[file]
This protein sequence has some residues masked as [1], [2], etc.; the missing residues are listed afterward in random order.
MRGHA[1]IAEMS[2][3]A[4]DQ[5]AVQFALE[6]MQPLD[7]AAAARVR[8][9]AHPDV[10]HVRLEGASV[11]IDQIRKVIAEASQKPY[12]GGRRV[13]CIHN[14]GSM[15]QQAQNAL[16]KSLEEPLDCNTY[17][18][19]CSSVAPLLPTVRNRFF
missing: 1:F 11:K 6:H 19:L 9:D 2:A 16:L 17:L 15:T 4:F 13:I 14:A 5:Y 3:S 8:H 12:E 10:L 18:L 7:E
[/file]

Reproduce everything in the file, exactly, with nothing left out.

This protein sequence has some residues masked as [1], [2], etc.; the missing residues are listed afterward in random order.
MRGHA[1]IAEMS[2][3]A[4]DQ[5]AVQFALE[6]MQPLD[7]AAAARVR[8][9]AHPDV[10]HVRLEGASV[11]IDQIRKVIAEASQKPY[12]GGRRV[13]CIHN[14]GSM[15]QQAQNAL[16]KSLEEPLDCNTY[17][18][19]CSSVAPLLPTVRNRFF
missing: 1:F 11:K 6:H 19:L 9:D 2:A 16:L 17:L 15:T 4:F 13:I 14:A 5:Y 3:S 8:H 12:E 10:L 18:L 7:E